Englewood Community Hospital has received the American Heart Association/American Stroke Association’s Get With The Guidelines®-Stroke Gold Plus and Heart Failure Gold Plus Quality Achievement Awards. The awards recognize the hospital’s commitment to ensuring stroke and heart failure patients receive the most appropriate treatment according to nationally recognized, research-based guidelines based on the latest scientific evidence.

Englewood Community Hospital earned the awards by meeting specific quality achievement measures for the diagnosis and treatment of stroke and heart failure patients at a set level for a designated period. These measures include evaluation of the proper use of medications and other treatments aligned with the most up-to-date, evidence-based guidelines with the goal of speeding recovery and reducing death and disability for stroke and heart failure patients. Before discharge, patients should also receive education on managing their health, get a follow-up visit scheduled, as well as other care transition interventions.

“Englewood Community Hospital is dedicated to improving the quality of care for our stroke and heart failure patients by implementing the American Heart Association’s Get With The Guidelines initiatives,” said Valerie Powell-Stafford, CEO and President. “The tools and resources provided help us track and measure our success in meeting evidenced-based clinical guidelines developed to improve patient outcomes.”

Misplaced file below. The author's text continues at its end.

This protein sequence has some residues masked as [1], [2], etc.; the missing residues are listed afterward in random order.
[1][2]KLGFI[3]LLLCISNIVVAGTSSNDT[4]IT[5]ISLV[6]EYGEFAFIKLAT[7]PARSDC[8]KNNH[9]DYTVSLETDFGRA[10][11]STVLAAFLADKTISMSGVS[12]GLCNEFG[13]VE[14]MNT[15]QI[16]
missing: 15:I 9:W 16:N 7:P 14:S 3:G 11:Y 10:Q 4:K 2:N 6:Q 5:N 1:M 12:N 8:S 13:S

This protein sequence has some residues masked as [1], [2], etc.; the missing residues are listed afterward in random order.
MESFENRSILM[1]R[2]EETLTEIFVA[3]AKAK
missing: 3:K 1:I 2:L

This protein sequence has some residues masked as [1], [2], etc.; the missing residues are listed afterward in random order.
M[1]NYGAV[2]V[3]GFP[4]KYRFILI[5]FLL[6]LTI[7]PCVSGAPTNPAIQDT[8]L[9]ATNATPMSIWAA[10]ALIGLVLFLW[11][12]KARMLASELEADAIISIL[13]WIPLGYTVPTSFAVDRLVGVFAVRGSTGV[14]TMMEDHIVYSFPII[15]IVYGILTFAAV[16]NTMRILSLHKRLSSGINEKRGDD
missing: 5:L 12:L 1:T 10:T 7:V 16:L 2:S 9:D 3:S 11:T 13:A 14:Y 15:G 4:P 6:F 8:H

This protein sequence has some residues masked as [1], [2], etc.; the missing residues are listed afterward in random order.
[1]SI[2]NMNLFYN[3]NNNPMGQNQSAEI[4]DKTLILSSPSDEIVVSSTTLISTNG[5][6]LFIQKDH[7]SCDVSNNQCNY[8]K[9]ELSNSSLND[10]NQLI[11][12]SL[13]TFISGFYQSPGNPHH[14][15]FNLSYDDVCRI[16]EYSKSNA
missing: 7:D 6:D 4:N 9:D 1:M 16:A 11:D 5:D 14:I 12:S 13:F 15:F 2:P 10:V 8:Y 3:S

“We are pleased to recognize Englewood Community Hospital for their commitment to stroke and heart failure care,” said Eric E. Smith, M.D., national chairman of the Get With The Guidelines Steering Committee and an associate professor of neurology at the University of Calgary in Alberta, Canada. “Research has shown that hospitals adhering to clinical measures through the Get With The Guidelines quality improvement initiative can often see fewer readmissions and lower mortality rates.”

According to the American Heart Association/American Stroke Association, stroke is the No. 5 cause of death and a leading cause of adult disability in the United States. On average, someone in the U.S. suffers a stroke every 40 seconds and nearly 795,000 people suffer a new or recurrent stroke each year.

According to the American Heart Association, more than 6.5 million adults in the United States are living with heart failure. Many heart failure patients can lead a full, enjoyable life when their condition is managed with proper medications or devices and with healthy lifestyle changes.

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